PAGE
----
Happy Thursday, everybody! Welcome to another installment of Review Revue. I’d like to start by thanking my esteemed colleague Kurt B. Reighley for filling in for me while I was off gallivanting about the east coast. I’m starting to think I should have picked someone who would make me look better by comparison, not someone who is an actual writer who actually knows what he’s talking about, rather than a glorified typist like myself. I hope you guys will tolerate my addled maunderings now that you’ve had a taste of the good stuff. And if you missed his posts, do go back to the archive and read them; really good stuff. Now, on to the rock!
On the advice of a previous commenter, I decided to look into the work of Bongwater, the art-rock brainchild of Ann Magnuson and Shimmy-Disc (and now Second Shimmy) founder Kramer. The Power of Pussy, despite its provocative title, didn’t really hold the level of discourse that we’ve become accustomed to here. But their final album The Big Sell-Out, with its layers of irony and soft-core porn, was just the thing to get the KCMU folks all riled up in any number of ways. See if you can dissect and distinguish the irony and sarcasm from the genuine concern and criticism.
|“Decent enuf ‘n’ all, but I don’t think they’ll ever top Double Bummer. Y’all should check out Ann’s interview with Soundgarden in the new Spin.” [Oh, hooray for the Internet.]
“Kathy, you always say that!”
“Well, it’s true!”
“I’m happy T.A.R. isn’t here any more.”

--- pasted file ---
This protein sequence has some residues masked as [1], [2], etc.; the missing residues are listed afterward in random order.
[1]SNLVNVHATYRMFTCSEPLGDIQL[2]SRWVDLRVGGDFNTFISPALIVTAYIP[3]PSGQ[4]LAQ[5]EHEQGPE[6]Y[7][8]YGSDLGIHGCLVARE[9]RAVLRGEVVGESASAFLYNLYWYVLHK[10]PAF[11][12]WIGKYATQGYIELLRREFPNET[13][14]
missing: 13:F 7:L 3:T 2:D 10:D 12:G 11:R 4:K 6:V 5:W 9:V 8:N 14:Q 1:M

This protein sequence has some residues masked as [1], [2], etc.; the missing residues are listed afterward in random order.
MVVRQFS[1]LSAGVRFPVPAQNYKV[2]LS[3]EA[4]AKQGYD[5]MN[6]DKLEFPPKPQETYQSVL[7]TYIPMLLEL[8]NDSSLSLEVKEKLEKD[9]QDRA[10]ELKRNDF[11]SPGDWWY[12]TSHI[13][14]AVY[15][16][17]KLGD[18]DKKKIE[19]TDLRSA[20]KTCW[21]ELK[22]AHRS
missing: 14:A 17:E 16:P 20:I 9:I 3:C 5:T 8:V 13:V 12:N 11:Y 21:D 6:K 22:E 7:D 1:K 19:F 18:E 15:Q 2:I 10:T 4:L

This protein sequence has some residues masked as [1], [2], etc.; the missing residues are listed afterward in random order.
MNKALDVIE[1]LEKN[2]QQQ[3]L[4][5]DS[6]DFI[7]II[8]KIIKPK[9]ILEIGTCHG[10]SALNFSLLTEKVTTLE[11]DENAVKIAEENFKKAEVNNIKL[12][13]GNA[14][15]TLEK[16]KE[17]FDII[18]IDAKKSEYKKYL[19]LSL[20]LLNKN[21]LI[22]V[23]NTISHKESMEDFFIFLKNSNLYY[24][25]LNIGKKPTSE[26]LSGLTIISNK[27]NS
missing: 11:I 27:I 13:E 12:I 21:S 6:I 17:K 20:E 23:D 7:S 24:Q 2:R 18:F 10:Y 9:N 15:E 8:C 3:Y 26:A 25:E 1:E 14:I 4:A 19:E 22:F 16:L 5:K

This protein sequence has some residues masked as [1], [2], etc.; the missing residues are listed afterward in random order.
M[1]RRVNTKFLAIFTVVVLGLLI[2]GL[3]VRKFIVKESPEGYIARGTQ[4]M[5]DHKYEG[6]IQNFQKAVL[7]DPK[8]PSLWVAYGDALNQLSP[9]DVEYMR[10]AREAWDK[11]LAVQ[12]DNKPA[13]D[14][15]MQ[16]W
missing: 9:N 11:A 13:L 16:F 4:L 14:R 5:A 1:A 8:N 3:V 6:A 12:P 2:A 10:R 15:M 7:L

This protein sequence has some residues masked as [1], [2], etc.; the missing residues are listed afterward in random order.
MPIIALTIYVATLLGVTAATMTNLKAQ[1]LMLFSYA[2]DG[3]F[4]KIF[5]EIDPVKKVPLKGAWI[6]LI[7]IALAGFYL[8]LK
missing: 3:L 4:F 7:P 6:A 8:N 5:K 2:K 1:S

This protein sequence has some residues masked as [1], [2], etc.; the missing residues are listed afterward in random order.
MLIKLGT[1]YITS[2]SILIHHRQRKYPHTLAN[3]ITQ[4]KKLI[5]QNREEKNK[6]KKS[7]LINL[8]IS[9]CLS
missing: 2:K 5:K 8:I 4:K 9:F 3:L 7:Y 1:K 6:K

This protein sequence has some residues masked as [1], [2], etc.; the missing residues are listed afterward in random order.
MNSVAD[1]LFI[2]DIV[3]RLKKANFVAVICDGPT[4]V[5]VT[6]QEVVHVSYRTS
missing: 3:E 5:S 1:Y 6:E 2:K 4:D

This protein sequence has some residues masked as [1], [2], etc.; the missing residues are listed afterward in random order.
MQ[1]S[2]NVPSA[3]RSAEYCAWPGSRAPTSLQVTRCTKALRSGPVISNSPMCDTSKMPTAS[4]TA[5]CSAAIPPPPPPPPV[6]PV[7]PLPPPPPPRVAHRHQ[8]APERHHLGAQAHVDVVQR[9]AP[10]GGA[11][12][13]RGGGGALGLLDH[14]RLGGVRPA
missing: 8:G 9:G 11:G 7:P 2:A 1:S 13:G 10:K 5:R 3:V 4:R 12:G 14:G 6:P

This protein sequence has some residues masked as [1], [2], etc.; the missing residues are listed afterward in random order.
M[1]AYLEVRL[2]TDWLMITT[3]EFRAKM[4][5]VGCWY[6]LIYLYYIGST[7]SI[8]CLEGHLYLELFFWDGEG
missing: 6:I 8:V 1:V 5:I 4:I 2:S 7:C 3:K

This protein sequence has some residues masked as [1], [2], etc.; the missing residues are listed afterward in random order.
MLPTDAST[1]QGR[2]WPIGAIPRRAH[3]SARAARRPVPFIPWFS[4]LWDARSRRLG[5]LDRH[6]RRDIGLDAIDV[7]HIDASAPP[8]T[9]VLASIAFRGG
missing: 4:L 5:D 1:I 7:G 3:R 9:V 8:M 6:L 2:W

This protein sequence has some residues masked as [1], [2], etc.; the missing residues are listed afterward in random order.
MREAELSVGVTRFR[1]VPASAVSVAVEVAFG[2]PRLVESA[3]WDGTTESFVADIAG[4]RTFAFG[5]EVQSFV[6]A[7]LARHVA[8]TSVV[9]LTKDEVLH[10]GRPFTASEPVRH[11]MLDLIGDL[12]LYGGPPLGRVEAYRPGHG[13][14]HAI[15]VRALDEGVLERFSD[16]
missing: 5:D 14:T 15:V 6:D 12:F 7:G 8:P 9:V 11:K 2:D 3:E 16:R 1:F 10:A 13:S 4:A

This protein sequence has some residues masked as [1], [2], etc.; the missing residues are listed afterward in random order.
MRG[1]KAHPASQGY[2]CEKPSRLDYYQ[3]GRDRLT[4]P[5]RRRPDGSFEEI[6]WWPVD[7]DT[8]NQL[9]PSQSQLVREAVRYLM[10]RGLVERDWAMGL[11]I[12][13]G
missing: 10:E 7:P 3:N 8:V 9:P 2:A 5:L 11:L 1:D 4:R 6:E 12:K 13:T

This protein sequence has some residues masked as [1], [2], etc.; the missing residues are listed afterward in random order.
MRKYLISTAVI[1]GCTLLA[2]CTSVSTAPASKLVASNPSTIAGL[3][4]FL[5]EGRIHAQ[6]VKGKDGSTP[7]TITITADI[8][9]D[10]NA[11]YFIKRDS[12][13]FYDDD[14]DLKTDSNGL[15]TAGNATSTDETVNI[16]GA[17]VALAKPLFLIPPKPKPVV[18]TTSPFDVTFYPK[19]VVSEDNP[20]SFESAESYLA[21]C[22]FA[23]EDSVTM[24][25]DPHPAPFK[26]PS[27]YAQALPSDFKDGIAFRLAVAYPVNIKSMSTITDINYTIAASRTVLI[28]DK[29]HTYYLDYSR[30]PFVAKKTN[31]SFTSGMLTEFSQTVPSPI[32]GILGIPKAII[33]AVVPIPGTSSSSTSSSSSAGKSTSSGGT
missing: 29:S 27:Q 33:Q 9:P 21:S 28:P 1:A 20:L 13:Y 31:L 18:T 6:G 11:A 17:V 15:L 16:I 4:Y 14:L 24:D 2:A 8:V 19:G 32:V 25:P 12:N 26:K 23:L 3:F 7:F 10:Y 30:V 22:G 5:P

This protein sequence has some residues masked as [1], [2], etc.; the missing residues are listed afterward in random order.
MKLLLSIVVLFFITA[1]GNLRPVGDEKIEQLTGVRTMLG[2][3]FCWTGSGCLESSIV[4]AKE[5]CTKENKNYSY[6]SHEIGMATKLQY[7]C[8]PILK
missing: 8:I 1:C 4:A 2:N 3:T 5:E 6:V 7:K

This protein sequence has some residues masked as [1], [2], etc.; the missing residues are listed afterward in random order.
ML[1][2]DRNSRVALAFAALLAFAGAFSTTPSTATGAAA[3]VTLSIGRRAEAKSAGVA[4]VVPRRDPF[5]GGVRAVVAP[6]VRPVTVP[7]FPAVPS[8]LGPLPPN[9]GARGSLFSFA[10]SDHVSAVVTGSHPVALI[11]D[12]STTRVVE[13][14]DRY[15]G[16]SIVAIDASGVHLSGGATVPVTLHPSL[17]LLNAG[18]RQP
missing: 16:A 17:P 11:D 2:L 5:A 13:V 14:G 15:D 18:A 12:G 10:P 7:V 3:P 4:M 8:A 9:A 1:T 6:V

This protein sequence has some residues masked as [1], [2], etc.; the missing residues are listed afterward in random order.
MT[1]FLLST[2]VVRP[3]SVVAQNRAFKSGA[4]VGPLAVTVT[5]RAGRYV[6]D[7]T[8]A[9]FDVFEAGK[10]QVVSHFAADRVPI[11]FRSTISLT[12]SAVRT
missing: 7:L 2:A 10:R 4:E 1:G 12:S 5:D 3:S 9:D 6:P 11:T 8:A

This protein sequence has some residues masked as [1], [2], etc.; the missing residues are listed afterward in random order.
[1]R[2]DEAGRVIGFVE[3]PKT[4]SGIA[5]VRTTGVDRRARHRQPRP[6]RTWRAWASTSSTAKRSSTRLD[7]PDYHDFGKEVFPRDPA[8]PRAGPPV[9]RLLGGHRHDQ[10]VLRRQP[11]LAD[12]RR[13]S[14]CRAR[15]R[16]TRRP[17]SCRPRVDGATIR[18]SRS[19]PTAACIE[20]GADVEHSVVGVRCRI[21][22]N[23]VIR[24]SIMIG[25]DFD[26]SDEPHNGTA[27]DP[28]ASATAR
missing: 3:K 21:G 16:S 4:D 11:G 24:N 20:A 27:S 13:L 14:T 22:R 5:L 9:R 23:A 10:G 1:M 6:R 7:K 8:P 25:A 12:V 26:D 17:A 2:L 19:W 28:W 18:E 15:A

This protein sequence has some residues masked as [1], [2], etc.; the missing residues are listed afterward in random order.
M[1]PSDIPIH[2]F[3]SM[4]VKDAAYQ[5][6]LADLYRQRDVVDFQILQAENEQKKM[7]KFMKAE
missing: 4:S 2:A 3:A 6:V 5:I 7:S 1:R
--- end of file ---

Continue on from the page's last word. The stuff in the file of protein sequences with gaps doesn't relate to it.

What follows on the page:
“If you want a much better peek at her boobs, March issue of Playboy, 3rd to the last page. You’re welcome.” [I'll let you guys search for that one on your own, ya pervs.]
“Sell out? Hardly. Kinda laid back, though. To be honest, her in-song monologues are my favorite things. Play 8, 12, 6, 16 & 18 (yes, that song; trust me) for those. Good, ‘straight’ material inc. 3, 4 (great guitar), 5, 9, 11, 15 & 17. Just wish her vocals were mixed higher ...”
“Wow, she’s very talented.”
“You mean, ‘wow, nice cleavage!”
“You’re exactly what she’s making fun of.”
“You mean Ann’s making fun of guys (or gals, I s’pose) who slaver over women’s cleavage by accenting her own?! So who is Samantha Fox making fun of? (She must get an even bigger laugh! Get it?) What the ironic conceit of this packaging indicates most (along w/ Bandwagonesque, Hate Songs in E Minor, Every Boy Needs His Fudge [sic -- I think he means Mudhoney's Every Good Boy Deserves Fudge], etc.) is the bankruptcy of the indie scene (in general, anyway) as a source of alternative ideas. Not that I have anything against this rec, really. I’ve hardly heard it. [!!????!] P.S. Looking at the rec - again, I haven’t heard much of it -- yes, it’s Ann’s breasts I note. I don’t care much for poor Kramer’s suit or haircut. Sorry. Thanks for gettin’ me excited, though.”
“I think she got quite a bit of a silicone injection - maybe she knows LaToya Jackson”
“[If] you can listen to this and find the only thing worth noting to be the size of Ann Magnuson’s tits, then I feel sorry for you. Ever heard of a push-up bra? At any rate, if The Power of Pussy belonged to Magnuson then The Big Sell-Out belongs to Kramer. Some” [I don't know if we're missing a sticker, but that's all we've got for that one.]
“These guys and gals are simply brilliant and they’re still putting out vinyl - yeehaw! Good for Shimmy-Disc!”
It seems originally there was much, much more to this record -- if you look at the back cover it appears the entire thing might have at one point been covered with an extended dialogue on feminism in the early 90s underground music scene -- but sadly, most of it appears to be lost to the ages (maybe deliberately ripped off to better reveal Ann Magnuson’s provocative pose?). There’s another long comment on the front that’s been ripped vertically, so we only get a tantalizing half of every line. (“Yes, J...king fun...by accen...breasts...an artis...that’s gen...stood by...correct...minists’...sker Du’s...”) I guess it’s a good thing for me, as it would probably have taken ages to get it all up here on the blog for you. Still, I can’t help but wonder what we’re missing.